Nutrition and Agriculture: Bridging the Gap

Meera Shekar's picture



Agriculture and nutrition share a common entry point: “food.”  Food is a key outcome of agricultural activities, and, in turn, is a key input into good nutrition. Without agriculture there is little food or nutrition, but availability of food from agriculture doesn’t ensure good nutrition. Common sense would dictate a reinforcing relationship between the two fields of agriculture and nutrition but, in fact, there is often a significant disconnect. 

Ebola : agir au plus près des agriculteurs pour éviter que les pays les plus touchés ne souffrent de la faim

Abdoulaye Toure's picture
Also available in: English
Crédit photo: Guido Fuà

On sait que l’épidémie d’Ebola a eu un impact dévastateur sur le plan de la santé, avec, à ce jour, 21 000 personnes infectées et 8 000 décédées. On connaît aussi ses effets sur l’économie de l’Afrique de l’Ouest : selon les dernières estimations de la Banque mondiale, la crise Ebola se chiffrera en 2015 à au moins 1,6 milliard de dollars de pertes de croissance pour la Guinée, le Libéria et la Sierra Leone.

Helping farmers prevent hunger in Ebola-hit countries

Abdoulaye Toure's picture
Also available in: Français
Photo credit: Guido Fuà


Most people are aware of Ebola's devastating impact on human health. To date, over 22,800 people have been infected and 9,000 have died. Its effects on West Africa's economy have also been well-documented. According to recent World Bank estimates, Ebola will cause at least US$ 1.6 billion in lost economic growth in Guinea, Liberia and Sierra Leone in 2015.

Diseases Without Borders: Managing the Risk of Pandemics

Olga Jonas's picture

Gerardo Bravo Garcia, Avian Flu Series, 2006, Oil & Gold Leaf on Canvas -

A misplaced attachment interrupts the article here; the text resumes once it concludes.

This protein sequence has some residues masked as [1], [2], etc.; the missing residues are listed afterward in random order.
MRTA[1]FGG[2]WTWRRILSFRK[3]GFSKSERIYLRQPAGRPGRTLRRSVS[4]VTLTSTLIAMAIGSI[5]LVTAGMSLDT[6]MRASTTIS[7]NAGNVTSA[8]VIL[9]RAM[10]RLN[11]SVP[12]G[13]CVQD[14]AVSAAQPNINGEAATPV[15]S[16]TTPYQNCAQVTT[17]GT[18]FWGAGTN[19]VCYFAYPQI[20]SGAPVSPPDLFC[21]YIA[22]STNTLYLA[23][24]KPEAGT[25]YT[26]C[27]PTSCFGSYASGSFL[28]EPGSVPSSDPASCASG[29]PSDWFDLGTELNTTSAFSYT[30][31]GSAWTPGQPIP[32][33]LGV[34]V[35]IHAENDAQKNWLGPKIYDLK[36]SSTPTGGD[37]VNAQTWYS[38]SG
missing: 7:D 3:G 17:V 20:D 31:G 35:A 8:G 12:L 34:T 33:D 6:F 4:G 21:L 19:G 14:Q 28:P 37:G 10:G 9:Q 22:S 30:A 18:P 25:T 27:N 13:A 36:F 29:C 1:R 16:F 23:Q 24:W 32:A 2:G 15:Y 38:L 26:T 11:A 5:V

Courtesy of the World Bank Art Program


This blog is based on the World Development Report 2014: Risks and Opportunity - Managing Risk for Development, which discusses pandemics in Chapter 8 on global risks.

Pandemics do not start in a vacuum. A staggering 2.3 billion infections by zoonotic (animal-borne) pathogens afflict people in developing countries every year. Some pathogens become capable of easy human-to-human spread, like AIDS, flu, or severe acute respiratory syndrome (SARS). The diseases harm health, nutrition, and food and income security. The poorest are hit the worst, as they tend to live with livestock or near wild animals in settings where animal disease incidence is high and public health standards are low.

Intersectoral work for health: Mirage or oasis?

Patricio V. Marquez's picture

It is common to hear officials from countries and international agencies talk about the multiple challenges that impede intersectoral work for health. The concern is valid: while ministries of health and related institutions are organized and funded to improve the “health” of the population, other ministries do not have such a mandate. In most cases, this has led to a certain paralysis characterized by lofty aspirations in the health sector about the potential benefits of intersectoral action, but with little collaboration and action involving other sectors.